Success story: Oklahoma significantly improves uninsured rate for Hispanic children

Photo by Danbury Library  / CC BY-NC-ND 2.0
Photo by Danbury Library / CC BY-NC-ND 2.0

Amanda Rightler is a senior at the University of Tulsa studying chemistry and economics. In addition to interning at OK Policy, she participates in undergraduate chemistry research and enjoys volunteering in the community. 

Recent data gives encouraging news on health insurance coverage of Oklahoma’s Hispanic children in the first year of full implementation of the Affordable Care Act (ACA). A new report from the Georgetown University Health Policy Institute Center for Children and Families shows that Oklahoma is one of just 11 states to see a significant decline in both the number and percentage of uninsured Hispanic children. Oklahoma ranked 7th among these states for greatest percentage change, ahead of Arizona, Florida, Texas, and New York, but behind Nevada, Georgia, Colorado, California, New Jersey, and Oregon.

From 2013 to 2014, the number of uninsured children of Hispanic descent in Oklahoma fell from 20,459 to 17,175, a decrease from 14.0 to 11.4 percent. During the same period, the overall number of Hispanic children in Oklahoma grew by about 3,700, making the decline even more striking. Although this is strong progress, hastened by Affordable Care Act subsidies as well as Oklahoma-specific reforms, the state can still take steps to further grow access to coverage.

uninsured hispanic children - number

Expanding insurance brings health, social, and economic benefits

Children’s access to health insurance is vital for maintaining their well-being and giving every child a full chance at achievement. Insurance greatly improves access to primary and specialty care, reduces cost barriers, and makes a child less likely to have unmet or delayed medical needs. In addition to keeping kids healthy, insurance provides social and economic benefits to Oklahoma. Children with health insurance have better educational outcomes, including a lower chance for dropping out of high school and greater chance of graduating college. They are also more likely to have future economic success. This isn’t just good for the children and their families—it’s good for the state as well.

What triggered greater coverage for kids? Coverage for their parents

Although most uninsured Hispanic children were already eligible for Medicaid or the Children’s Health Insurance Program (CHIP) before the Affordable Care Act, they frequently weren’t enrolled. However, many previously-uninsured parents became eligible for coverage when the new eligibility rules and enrollment opportunities were introduced in 2014 due to the Affordable Care Act. As parents enrolled themselves in health insurance, it appears many enrolled their children at the same time. Oklahoma-specific efforts, such as automatic newborn enrollment and “No Wrong Door” online enrollment, have also contributed to greater enrollment of Hispanic children across the state.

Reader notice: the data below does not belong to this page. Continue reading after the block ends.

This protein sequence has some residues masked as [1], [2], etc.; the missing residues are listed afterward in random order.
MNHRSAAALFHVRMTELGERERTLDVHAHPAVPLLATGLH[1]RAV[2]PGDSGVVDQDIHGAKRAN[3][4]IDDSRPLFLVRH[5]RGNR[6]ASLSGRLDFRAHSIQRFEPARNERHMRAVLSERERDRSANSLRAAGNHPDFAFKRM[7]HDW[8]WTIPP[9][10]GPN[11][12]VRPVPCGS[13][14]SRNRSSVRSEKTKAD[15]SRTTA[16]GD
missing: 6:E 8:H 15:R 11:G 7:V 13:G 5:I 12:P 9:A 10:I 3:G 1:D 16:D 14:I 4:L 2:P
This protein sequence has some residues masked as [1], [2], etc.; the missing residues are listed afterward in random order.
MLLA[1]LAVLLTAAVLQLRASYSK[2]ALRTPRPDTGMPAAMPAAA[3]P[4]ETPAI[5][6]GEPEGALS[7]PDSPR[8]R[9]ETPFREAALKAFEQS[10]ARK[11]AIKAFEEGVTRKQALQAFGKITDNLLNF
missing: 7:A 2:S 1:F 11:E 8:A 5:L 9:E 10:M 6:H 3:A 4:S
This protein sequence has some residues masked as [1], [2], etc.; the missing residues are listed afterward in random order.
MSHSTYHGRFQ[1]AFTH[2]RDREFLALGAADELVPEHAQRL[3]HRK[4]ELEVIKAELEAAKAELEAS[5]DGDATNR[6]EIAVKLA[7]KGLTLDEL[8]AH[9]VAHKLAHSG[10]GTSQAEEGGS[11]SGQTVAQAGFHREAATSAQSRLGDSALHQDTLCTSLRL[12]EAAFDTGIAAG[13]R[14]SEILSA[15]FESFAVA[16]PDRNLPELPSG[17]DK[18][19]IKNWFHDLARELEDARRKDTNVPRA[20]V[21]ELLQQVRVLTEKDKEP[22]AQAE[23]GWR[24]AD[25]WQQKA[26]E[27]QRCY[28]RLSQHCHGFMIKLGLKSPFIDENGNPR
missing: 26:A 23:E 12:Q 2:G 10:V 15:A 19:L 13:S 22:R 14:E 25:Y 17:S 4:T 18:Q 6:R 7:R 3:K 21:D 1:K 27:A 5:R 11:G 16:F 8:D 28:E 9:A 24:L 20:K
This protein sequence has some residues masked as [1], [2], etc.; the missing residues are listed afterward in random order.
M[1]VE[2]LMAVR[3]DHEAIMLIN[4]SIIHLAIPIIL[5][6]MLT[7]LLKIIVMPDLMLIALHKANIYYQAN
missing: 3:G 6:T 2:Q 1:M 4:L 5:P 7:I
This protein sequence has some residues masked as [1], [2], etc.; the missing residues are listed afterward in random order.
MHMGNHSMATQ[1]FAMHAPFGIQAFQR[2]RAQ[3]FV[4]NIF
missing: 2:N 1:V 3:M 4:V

Despite success, further improvement needed

uninsured hispanic children - comparison
Graph via Georgetown Center for Children and Families

Despite the gains made, 11.4 percent of Hispanic children in Oklahoma remain uninsured, a rate higher than the national average of 9.7 percent. Barriers to Hispanic enrollment on the whole are likely contributors, including language issues, anxieties surrounding immigration enforcement, and complex eligibility rules. In addition, Oklahoma has declined federal funds to expand coverage to low-income adults — of the six states that surpassed Oklahoma for lowering their uninsured rates for Hispanic kids in 2014, only one hasn’t expanded coverage. Furthermore, Oklahoma is 1 of 22 states with a five-year waiting period before authorized immigrant children can obtain public health coverage. Combined, these factors mean that despite progress, too many Hispanic children in Oklahoma are still uninsured.

The decline in the uninsured rate of Hispanic children is a cause for optimism in Oklahoma’s ability to ensure all children have the opportunity for a healthy start in life. By taking further steps to address the disparity in health coverage for Hispanic children, Oklahoma could be celebrating successes like this in the coming years as well.

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